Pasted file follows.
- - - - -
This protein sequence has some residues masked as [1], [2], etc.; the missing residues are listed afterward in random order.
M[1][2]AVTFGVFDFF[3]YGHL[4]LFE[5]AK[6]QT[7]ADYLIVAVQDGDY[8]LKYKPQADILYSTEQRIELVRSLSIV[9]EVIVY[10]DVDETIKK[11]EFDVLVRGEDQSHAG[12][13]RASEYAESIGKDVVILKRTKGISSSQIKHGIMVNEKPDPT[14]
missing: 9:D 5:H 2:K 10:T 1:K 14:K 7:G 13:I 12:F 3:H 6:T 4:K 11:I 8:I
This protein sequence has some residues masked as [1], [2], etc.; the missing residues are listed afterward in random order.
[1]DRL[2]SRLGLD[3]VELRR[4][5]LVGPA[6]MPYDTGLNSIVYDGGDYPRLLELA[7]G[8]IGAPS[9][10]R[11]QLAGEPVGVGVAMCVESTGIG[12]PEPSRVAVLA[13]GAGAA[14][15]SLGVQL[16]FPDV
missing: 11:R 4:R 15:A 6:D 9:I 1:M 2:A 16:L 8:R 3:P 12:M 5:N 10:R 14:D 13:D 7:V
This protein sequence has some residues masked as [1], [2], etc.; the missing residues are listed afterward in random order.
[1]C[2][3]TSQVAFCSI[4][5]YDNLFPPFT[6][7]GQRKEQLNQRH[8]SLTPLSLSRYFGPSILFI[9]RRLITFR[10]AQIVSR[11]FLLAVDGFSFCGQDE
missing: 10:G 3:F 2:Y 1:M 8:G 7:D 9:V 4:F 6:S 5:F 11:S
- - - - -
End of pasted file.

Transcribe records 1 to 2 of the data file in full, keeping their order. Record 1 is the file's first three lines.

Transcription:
This protein sequence has some residues masked as [1], [2], etc.; the missing residues are listed afterward in random order.
M[1][2]AVTFGVFDFF[3]YGHL[4]LFE[5]AK[6]QT[7]ADYLIVAVQDGDY[8]LKYKPQADILYSTEQRIELVRSLSIV[9]EVIVY[10]DVDETIKK[11]EFDVLVRGEDQSHAG[12][13]RASEYAESIGKDVVILKRTKGISSSQIKHGIMVNEKPDPT[14]
missing: 9:D 5:H 2:K 10:T 1:K 14:K 7:G 13:I 12:F 3:H 6:T 4:K 11:I 8:I
This protein sequence has some residues masked as [1], [2], etc.; the missing residues are listed afterward in random order.
[1]DRL[2]SRLGLD[3]VELRR[4][5]LVGPA[6]MPYDTGLNSIVYDGGDYPRLLELA[7]G[8]IGAPS[9][10]R[11]QLAGEPVGVGVAMCVESTGIG[12]PEPSRVAVLA[13]GAGAA[14][15]SLGVQL[16]FPDV
missing: 11:R 4:R 15:A 6:D 9:I 1:M 2:A 16:L 8:R 3:P 12:M 5:N 10:R 14:D 13:D 7:V